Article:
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Using Sass as Your Style Guide


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Style guides are inherited from the old days of print. Defining typography and inks to ensure the next magazine looked like the last one. They were on paper, for paper.

Designers were the ones who owned these documents, and they've inherited them for the web. Sure, sometimes style guides are put up online, as their own website. But they're still not in the code.

This means that designs get set, then chucked over the fence to the folks who actually implement them, often leading to painful rewrites when design changes happen [Blue. No, yellow!].

By making Sass act as your style guide, breaking design into variables and mixins, a site becomes easier to maintain, and often options get opened up that someone on the visual side wouldn't have thought possible.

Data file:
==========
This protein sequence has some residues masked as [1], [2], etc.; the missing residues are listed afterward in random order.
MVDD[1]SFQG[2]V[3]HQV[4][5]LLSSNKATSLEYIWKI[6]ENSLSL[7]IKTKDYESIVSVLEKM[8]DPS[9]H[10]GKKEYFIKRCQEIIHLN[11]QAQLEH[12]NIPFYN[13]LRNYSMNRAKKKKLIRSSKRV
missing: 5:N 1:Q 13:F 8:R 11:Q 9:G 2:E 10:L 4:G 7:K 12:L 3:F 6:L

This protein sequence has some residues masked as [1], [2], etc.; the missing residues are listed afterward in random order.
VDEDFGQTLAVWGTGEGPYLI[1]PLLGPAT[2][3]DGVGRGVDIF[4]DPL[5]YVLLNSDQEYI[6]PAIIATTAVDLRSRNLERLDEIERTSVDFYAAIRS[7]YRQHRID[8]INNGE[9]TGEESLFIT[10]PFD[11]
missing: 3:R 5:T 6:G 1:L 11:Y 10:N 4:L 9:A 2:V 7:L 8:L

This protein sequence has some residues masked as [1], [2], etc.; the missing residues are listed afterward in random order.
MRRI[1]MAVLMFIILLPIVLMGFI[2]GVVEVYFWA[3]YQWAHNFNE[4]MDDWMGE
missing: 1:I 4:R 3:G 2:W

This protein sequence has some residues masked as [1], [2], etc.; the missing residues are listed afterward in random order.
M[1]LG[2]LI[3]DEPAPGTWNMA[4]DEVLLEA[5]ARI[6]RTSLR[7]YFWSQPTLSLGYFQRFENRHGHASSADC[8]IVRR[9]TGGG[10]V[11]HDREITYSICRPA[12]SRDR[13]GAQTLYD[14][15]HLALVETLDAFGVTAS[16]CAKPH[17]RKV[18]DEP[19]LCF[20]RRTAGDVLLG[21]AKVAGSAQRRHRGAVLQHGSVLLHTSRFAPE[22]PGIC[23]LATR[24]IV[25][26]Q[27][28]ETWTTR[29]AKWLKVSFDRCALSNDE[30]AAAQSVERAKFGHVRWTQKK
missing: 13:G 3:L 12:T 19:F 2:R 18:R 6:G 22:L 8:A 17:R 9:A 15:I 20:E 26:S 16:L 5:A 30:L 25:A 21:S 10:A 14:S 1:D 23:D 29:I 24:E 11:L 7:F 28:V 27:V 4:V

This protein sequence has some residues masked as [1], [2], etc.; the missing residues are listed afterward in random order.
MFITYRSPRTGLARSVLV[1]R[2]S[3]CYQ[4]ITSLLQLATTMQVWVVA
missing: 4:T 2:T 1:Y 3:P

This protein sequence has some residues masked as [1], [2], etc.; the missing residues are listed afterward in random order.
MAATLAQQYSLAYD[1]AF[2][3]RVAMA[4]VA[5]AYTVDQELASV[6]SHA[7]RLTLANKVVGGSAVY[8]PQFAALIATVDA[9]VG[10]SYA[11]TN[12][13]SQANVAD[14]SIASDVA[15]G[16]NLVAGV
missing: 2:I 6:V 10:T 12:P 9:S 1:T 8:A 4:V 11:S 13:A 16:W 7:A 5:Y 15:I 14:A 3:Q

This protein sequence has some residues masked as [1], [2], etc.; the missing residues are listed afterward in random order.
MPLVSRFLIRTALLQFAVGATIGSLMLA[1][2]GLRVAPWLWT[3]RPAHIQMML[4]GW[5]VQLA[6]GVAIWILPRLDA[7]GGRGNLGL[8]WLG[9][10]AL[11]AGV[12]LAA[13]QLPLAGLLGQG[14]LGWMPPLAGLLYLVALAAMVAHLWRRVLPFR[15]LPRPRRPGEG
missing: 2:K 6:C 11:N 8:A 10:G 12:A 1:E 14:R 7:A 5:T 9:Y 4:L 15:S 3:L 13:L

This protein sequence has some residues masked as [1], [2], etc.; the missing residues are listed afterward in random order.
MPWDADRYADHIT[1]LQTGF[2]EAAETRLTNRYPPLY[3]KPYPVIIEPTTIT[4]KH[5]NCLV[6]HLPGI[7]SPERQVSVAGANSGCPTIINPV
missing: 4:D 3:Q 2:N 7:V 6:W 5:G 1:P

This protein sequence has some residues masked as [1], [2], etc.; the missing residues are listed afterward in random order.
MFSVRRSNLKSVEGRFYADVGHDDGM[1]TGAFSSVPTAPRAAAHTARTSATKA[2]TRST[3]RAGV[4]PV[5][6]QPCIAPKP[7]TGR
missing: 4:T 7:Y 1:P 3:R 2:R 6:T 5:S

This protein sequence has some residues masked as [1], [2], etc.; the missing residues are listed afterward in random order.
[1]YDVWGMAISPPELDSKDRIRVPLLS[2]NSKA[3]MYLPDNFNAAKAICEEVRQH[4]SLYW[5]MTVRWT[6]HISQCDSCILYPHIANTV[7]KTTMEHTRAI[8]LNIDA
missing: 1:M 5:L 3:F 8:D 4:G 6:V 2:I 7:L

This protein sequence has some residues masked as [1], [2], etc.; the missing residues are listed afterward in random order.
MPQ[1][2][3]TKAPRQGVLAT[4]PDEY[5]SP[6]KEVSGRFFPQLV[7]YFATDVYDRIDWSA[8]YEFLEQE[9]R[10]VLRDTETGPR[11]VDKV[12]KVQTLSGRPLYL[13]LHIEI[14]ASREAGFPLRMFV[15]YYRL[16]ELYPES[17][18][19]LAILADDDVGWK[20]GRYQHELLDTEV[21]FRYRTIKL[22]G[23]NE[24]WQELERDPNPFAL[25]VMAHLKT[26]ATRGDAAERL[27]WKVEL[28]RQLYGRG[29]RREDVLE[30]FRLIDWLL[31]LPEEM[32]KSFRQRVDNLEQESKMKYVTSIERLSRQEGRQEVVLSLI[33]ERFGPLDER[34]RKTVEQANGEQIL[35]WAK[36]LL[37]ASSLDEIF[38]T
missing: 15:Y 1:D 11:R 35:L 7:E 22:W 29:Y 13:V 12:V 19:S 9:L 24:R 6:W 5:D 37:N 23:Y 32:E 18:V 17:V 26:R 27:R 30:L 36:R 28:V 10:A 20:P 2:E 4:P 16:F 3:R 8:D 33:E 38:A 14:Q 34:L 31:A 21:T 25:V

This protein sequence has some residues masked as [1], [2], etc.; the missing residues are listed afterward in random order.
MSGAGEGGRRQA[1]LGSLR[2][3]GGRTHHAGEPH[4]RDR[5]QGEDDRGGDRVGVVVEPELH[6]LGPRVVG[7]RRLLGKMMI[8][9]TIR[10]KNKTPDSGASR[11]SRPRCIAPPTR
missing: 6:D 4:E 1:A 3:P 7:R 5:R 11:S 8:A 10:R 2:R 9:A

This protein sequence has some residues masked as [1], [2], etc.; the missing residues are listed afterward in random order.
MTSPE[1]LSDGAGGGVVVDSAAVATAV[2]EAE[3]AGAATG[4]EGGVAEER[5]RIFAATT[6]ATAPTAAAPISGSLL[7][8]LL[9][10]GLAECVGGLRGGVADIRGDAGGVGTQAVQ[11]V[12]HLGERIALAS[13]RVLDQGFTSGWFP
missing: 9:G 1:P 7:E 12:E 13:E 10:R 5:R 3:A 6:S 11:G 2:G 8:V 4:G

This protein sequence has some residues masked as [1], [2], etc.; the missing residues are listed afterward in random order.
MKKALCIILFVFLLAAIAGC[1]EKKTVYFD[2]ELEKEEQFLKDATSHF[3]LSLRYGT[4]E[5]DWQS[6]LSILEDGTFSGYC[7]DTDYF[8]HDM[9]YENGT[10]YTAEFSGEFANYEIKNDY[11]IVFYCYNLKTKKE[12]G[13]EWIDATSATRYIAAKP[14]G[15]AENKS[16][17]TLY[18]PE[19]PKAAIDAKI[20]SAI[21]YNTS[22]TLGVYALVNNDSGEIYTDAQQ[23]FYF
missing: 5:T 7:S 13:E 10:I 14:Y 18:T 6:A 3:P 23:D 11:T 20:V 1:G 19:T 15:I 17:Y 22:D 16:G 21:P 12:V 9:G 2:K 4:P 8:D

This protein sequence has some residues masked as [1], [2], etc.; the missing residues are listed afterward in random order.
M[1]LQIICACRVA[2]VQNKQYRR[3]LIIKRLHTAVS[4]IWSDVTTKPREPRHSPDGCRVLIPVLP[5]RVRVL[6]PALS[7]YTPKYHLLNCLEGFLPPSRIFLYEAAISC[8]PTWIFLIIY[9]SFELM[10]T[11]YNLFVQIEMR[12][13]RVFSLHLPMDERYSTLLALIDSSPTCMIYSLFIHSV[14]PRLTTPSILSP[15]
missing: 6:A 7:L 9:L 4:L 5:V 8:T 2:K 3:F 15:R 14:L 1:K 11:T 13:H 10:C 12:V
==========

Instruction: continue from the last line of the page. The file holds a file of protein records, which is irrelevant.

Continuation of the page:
Published in: Technology, Design
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Using Sass as Your Style Guide

  1. 1. {style with attitude} Alexis Finch @agentfin #modevux
  2. 2. by Robby Ingebretsen
  3. 3. after Erik Flowers
  4. 4. separation of CONTENT from PRESENTATIO N
  5. 5. HOW not WHAT
  6. 6. Sass: Syntactically Awesome Stylesheets
  7. 7. From many files into one stylesheet…
  8. 8. Preprocessors Sass or SCSS or LESS or Stylus…. Whatever. Sass if you’re using Ruby. -> media queries built in -> get to use Compass Stylus if you’re using Node. -> keyframes built in -> utilize Node modules LESS is …less.
  9. 9. $blue: #24bcd4 .buttons border-color: darken($blue, 17%) THE MAGIC OF VARIABLES!!!
  10. 10. from Stephen Hay
  12. 12. by Brian Shaler
  13. 13. NO PROBLEM.
  14. 14. YOU CAN BE F L E X I B L E
  15. 15. and FAST
  16. 16. SUPE R
  17. 17. SKYPE
  18. 18. Alexis Finch @agentfin Thanks to [in order of appearance] @ingebretsen @erik_ux @stephenhay @itsdoge @brianshaler